Environmental Benefits of Ladybugs


  • Ladybirds are generally considered useful insects and one of the greatest allies of the farmer and the gardener as many species feed on aphids or scale insects, which are pests in gardens, agricultural fields, orchards, and similar places. They are nature’s own ‘pest’ controllers and are more effective than poisonous chemicals.


  • Their bright colour and pattern not only make them attractive visitors to the garden, but also help to protect them by warning potential predators of their distastefulness. They exude an unpleasant yellow substance (reflex blood) from their leg joints when attacked which is rich in toxic alkaloids. Their colouring is likely a reminder to any animals that have tried to eat their kind before: “I taste awful.” A threatened ladybird may both play dead and secrete the unappetizing substance to protect itself.


  • Ladybirds lay hundreds of eggs in the colonies of aphids and other plant-eating pests. When they hatch, the ladybird larvae immediately begin to feed. By the end of its three-to-six-week life, a ladybird may eat some 5,000 aphids.


  • They are commonly yellow, orange, or scarlet with small black spots on their wing covers, with black legs, head and antennae. However, a very large number are mostly, or entirely, black, grey, or brown. Conversely, there are many small beetles that are easily mistaken for ladybirds, such as the tortoise beetles. Not all ladybirds have spots – some are striped.


  • Ladybugs in temperate areas usually hibernate through the winter as adults often in large groups. Millions of them come together in parts of the southwestern USA, where they cover the ground in a brilliant blanket.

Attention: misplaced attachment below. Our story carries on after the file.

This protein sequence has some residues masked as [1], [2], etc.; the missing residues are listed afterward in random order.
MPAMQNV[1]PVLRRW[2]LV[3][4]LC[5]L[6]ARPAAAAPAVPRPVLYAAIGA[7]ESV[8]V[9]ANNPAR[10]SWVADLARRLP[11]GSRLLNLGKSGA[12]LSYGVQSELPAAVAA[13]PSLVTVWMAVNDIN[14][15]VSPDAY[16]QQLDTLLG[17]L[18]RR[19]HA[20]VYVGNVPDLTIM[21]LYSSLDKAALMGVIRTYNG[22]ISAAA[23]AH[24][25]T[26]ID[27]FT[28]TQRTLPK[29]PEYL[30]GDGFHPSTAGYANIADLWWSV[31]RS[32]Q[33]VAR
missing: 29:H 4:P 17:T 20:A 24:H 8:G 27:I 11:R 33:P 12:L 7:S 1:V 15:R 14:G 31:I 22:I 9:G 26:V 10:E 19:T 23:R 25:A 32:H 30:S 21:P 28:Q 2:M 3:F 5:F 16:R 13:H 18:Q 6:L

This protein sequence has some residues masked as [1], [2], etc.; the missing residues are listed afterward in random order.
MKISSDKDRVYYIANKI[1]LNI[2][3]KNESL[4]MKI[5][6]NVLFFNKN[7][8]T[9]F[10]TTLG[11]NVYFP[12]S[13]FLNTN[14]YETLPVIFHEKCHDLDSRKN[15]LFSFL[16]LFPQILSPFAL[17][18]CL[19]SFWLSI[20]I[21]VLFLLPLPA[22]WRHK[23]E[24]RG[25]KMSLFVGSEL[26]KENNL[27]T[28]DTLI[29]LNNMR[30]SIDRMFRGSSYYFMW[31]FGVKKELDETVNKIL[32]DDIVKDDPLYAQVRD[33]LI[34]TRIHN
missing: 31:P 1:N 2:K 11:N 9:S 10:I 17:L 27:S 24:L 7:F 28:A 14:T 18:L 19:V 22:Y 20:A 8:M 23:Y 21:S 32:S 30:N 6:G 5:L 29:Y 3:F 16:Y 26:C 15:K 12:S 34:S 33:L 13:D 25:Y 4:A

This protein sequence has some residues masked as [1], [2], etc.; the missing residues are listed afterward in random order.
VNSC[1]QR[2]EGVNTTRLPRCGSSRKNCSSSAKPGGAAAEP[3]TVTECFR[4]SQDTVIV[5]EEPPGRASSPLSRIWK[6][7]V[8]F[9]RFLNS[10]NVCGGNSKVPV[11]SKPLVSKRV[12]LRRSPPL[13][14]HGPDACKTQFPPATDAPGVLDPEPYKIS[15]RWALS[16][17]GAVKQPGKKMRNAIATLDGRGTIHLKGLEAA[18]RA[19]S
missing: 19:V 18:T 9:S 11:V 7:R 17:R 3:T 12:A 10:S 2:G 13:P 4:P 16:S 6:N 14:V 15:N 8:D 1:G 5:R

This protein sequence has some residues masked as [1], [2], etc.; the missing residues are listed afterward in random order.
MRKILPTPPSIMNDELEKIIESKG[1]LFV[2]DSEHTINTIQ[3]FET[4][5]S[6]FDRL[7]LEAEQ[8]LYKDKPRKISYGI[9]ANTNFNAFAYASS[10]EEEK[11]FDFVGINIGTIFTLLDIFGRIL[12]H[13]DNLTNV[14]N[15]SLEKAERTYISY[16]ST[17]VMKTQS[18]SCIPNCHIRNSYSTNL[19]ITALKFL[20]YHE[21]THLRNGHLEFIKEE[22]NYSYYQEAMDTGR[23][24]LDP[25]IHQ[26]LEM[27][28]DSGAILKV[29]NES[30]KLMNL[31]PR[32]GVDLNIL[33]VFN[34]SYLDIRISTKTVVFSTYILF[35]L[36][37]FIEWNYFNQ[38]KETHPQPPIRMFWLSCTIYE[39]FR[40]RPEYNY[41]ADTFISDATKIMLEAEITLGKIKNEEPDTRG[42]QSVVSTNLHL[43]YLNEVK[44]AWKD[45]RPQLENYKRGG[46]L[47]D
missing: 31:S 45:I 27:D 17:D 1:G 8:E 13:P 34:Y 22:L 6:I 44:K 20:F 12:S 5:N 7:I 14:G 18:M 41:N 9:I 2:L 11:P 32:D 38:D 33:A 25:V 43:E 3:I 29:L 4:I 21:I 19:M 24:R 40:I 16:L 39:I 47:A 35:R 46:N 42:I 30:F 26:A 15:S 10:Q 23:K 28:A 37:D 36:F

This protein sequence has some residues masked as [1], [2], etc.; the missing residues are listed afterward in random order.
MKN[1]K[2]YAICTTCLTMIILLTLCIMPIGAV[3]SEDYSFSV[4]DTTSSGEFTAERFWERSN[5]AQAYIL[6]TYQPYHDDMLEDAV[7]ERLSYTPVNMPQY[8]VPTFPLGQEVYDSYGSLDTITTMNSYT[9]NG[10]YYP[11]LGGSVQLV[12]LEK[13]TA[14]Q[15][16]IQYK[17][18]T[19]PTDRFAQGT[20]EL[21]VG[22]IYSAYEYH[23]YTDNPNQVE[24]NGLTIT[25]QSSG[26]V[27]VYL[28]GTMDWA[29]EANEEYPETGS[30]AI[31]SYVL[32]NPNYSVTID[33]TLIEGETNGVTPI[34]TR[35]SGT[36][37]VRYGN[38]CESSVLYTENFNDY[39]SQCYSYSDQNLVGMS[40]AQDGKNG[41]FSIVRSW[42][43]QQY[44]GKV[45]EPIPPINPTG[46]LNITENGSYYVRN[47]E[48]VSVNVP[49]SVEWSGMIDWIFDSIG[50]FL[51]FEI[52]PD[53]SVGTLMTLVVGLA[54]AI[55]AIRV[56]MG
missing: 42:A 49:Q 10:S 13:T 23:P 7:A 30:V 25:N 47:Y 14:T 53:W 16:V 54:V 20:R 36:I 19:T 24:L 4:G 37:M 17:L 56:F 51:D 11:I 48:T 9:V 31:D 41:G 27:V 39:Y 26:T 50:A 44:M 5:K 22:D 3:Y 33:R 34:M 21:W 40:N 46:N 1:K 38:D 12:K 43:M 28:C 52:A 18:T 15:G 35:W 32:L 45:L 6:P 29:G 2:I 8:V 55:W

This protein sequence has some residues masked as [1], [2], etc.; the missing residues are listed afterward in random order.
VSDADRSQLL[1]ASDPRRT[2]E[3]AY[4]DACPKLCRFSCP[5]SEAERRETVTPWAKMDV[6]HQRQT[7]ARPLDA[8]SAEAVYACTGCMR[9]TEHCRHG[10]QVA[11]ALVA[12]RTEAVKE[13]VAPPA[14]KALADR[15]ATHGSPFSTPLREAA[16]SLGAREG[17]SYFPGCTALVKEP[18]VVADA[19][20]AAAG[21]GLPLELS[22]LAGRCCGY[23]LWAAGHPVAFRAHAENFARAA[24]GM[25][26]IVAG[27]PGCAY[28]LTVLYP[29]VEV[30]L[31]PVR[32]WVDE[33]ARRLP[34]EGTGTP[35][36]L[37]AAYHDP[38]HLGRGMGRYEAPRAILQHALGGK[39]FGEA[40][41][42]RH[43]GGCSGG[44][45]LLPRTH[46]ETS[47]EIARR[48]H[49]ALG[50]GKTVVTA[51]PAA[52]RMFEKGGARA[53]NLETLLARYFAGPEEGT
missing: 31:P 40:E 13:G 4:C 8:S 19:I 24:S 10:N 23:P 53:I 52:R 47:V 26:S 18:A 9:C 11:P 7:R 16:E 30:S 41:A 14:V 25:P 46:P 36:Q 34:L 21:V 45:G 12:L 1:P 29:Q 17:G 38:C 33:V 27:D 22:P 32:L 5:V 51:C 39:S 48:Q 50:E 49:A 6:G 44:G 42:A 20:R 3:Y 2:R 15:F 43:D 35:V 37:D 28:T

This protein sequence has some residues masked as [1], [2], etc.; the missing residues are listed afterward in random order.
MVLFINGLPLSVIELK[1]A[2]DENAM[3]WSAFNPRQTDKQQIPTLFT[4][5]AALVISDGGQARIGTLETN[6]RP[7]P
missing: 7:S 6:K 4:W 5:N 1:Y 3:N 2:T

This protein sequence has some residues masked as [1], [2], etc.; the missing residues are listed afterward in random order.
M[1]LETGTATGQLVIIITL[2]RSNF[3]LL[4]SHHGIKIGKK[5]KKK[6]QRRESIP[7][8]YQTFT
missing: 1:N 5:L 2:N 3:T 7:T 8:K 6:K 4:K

• There are 46 species of ladybird resident in Britain and the recent arrival of the harlequin ladybird has the potential to jeopardise many of these. The Harlequin Ladybird Survey will monitor its spread across Britain and assess its impact on native ladybirds.


  • Ladybirds have been introduced to other areas of the world for the purpose of pest control e.g. in California at the turn of the century when a ladybird of the species Rhodalia cardinalis, imported from Australia, saved the citrus industry from the cottony cushion scale bug.


  • Ladybirds are called Ladybugs in the US. In Europe they are alse referred to as lady beetles. They have many regional names (now mostly disused) in the UK such as the lady-cows, may-bug, golden-knop, golden-bugs (Suffolk); and variations on Bishop-Barnaby (Norfolk dialect) – Barnabee, Burnabee, the Bishop-that-burneth, and bishy bishy barnabee.


  • A common myth is that the number of spots on the insect’s back indicates its age.


  • Throughout the world superstition states that it is unlucky to kill a ladybird and there are myths surrounding their good fortune.


Source: onekind
Image source:
fallfade | commonconstitutionalist | thesunriseofmylife


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